Soft Deadlines are back with a new video for their single “Time To Shine”, off their upcoming album People Are Evil, due to drop Novemebr 29 at the Crescent Ballroom. Not only do we premiere the video below, lead singer and guitarist Oliver Lemke answers our questions about “Time To Shine”, their new album, and what’s upcoming for Soft Deadlines…
YabYum: There’s an interesting theme in this video. How would you describe the narrative of “Time to Shine”? Did the band come up with the idea for this video or was it Director Jeff Niemoeller? Maybe both? How did you hook up with Jeff? Has he done other work we may have seen?
Oliver Lemke: I’ll go in reverse order. Jeff has done photography and videos for several local artists including my buddy Gil Rodriguez of Ghost in the Willow. I met him through Gil a few years back, Jeff was taking some photos of a studio session Gil was doing, and he (Jeff) was fun to work with and got sharp results. Most of the photos of Soft Deadlines you can find online were taken by him.
This is the first video he’s done for us, and I don’t think it’s the last: he did a great job of sorting out what shots we needed and how he could get them in the middle of a house party, in order to basically retell the story of “The Masque of the Red Death.” People think they’re safe from this raging plague but they’re not, is the concept, which ties in with lyrics about how unprepared liberal society is to deal with someone like our current president. Like most sane people I have worried day and night since he was elected.
On a lighter note, shouts out to our friends Eddie Horn (of The Echo Bombs), who played the Reaper, Jake Paxton (whose party it was), and Alison Gill (studying drama at Scottsdale Community College), who dies very beautifully in the video.
Please tell us about the new album, People Are Evil, that “Time to Shine” appears on. What can we expect on this album that may be familiar with the Soft Deadlines sound and what is new or perhaps unexpected about it?
A lot of the lyrics are about anxieties both personal and political – not much has changed there. And there are a lot of the uptight dance grooves people expect from us, but we also drew from other genres that we haven’t touched before: old-school punk, shoegaze, even power pop (you couldn’t get The Posies out of my blood without some effort). The title of the record ties in with a lyrical theme I was writing about pretty obsessively, that people have to try hard to be good and they can fail spectacularly.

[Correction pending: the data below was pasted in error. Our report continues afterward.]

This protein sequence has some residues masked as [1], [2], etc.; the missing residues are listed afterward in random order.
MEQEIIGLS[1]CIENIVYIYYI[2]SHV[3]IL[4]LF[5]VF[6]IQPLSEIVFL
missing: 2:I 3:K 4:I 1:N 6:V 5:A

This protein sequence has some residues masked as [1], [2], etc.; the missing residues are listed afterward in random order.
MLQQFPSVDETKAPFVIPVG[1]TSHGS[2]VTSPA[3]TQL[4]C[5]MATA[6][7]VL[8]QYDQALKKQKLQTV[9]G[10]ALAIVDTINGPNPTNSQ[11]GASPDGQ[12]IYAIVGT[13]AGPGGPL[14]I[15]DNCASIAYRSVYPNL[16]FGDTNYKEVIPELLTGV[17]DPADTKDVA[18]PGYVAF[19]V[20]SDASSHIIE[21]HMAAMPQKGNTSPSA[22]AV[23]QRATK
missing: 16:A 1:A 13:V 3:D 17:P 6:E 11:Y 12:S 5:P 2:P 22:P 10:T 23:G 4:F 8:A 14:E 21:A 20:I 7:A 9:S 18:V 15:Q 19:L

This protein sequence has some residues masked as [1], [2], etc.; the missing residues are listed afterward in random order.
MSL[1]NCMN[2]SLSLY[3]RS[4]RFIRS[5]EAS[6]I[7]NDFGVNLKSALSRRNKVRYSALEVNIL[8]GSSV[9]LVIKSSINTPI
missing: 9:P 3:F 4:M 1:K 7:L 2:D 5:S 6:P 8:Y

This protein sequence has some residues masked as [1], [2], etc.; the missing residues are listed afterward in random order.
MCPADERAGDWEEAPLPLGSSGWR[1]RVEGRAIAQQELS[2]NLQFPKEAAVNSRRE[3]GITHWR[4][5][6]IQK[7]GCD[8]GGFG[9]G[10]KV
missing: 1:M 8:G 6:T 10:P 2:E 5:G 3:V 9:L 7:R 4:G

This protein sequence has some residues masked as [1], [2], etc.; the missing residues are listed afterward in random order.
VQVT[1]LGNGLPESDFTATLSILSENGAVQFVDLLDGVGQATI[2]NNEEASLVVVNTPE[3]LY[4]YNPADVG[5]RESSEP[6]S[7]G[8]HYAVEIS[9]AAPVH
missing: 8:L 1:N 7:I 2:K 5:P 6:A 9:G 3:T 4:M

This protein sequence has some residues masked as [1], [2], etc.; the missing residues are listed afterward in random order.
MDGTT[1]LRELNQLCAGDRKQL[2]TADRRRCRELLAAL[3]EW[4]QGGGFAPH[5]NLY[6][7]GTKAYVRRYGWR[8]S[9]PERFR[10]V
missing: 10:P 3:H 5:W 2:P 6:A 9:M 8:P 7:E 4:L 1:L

Quite the release show you guys have lined up to put the new album out! Who’s playing it and where is the action going down?
Our release party is on Thursday 11/29 at Crescent Ballroom. We’ll have to keep the show early, start around 7, but it’s a beautiful venue we’re overdue to play, and we have stellar bands sharing the night with us: Celebration Guns, Weird Radicals, Paper Foxes (who – shhh – I may play guitar with), and The Human Torch. Friends, great people, and really excellent acts all around. We’re stoked.
This may be a little premature but what’s up next for SD after the album release? More shows? More songs? A much needed break?
We’re playing a few California dates and the release and then taking the holidays off, but come the new year we’re planning to produce songs regularly, maybe as much as one a month, and tour as much as we can. Stylistically what we really want is to create the perfect art-punk record, something that’s danceable but harsh, takes chances but keeps the groove nailed down. It needs to be intricate and primitive at the same time, and who knows if that combination is possible, but we aim to try, and there are some good musical minds in this group I tell ye. Whenever we have enough good songs, we’ll enlist our friends in the Facebook group “Soft Deadlines Friends and Supporters” to help us decide what should go on LP number 4.
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